Blog Tour – My Writing Process

By on March 24, 2014

My writing process: A Blog Tour

I’d like to say thank you to Kelly O’Dell Stanley for inviting me into the blog tour group. It’s her picture on the right, and you won’tkstanley_headshot believe it, but according to her bio, her oldest kid is 20. That’s twenty years…not months…(tell us your secret, Kelly)

Kelly’s book, The Art of Praying Upside Down, will be released by Tyndale Momentum in May 2015. The book is about the many ways non-artists can apply artistic concepts and perspectives to prayer, and in doing so, learn to see prayer (and God’s ways of answering) in a new light.

The idea resonates with me. For too long the world of art and that of Christianity have been at odds…but that topic is for another blog.

On to the questions about the writing process…

1) What am I working on now?

Right now I am working on the edits for my next historical fiction novel. It will be released by WhiteFire late this year, and is about a Swedish family that emigrated to the United States in 1880. I started this novel after finding a transcript of a family member’s childhood memories about the religious persecution they faced in Sweden and their resulting move to Wisconsin. The novel took on a life of its own, but many of the events in the novel were taken from that transcript.

I am also working on the sequel to Soul Painter. If you liked the creepier aspects of Soul Painter, you will love the setting for this novel: an asylum for the insane, 1891, outskirts of Chicago, blizzard…you get the picture. Needless to say, the research for this one has been fun.

2) How does my work differ from others of its genre?

Soul Painter stands out because it is published by a publisher that specializes in Inspirational fiction, even though I never intended it to be “Inspirational Fiction.” But the novel is set in the late 1800s, and it begins in a warehouse across the street from a cathedral, so it made sense for some of my characters to be Christian.

When I completed the novel I was in a strange place. I feared it was “too Christian” for the secular market, and “too secular” for the Christian market (for now, we won’t even talk about how sad that statement is). I am happy to report that there are many readers (in both markets) who appreciate the realistic approach this novel takes. Kelly O’Dell Stanley has a wonderful discussion about this topic in her blog review of Soul Painter.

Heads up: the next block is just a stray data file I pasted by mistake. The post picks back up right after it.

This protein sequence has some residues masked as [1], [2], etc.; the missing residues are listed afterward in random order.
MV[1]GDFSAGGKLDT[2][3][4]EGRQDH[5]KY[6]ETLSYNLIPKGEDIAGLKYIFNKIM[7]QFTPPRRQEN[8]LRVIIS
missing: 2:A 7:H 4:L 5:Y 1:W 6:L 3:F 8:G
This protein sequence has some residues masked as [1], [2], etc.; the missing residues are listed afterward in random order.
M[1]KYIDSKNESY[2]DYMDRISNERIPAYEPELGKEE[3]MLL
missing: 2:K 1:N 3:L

3) Why do I write what I do?

Simply put, I write what I write because I want to. I love telling stories, and I love the process of discovery. There were many afternoons where I couldn’t wait to get home to write so I could find out what was going to happen to Miriam or John or Ione. I worry about my characters. I cry when they do, laugh when they do, and sometimes they really surprise me.

4) How does my writing process work?

It begins slowly. I started the sequel to Soul Painter at least 6 months ago, and I am only a few chapters into it. This is not due to any reason other than I am now in my thinking phase, where I write things in my notebooks, do research, and give my characters time to become whole people in my mind.

When I am ready, I try to write 1000 words per day. With kids and everything else, I feel 1000 words is manageable. It is also enough to make me feel like I am making progress, but not so much that I forget which character had what eye color. Typically I start by revising the previous day’s 1000 words, and then do the writing for that day.


Next Monday watch for Dabney Hedegard’s blog. She will let us know what she is working on and all about her process.

Besides also looking impossibly young and gorgeous, Dabney Hedegard is a wife, mother, and professional patient. Here is her short description ofIMG_0414-200x300 her non-fiction book, When God Intervenes.

“I could tell you that at age 25 the doctor discovered a football-sized tumor in my chest.

I could also tell you my greater fear of uncertainty grew in my belly, inches below my mass: a six week old baby.

But what you need to know, what you really need to focus on is that life sometimes isn’t in the living. It’s in the surviving. That’s where our eyes readjust to the truths surrounding our circumstances.

10 years and four near-death experiences later, I figured out that life isn’t so much about me. It’s about what He wants to do through me.

This story is about an ordinary girl in search of hope.”

Posted in: Writing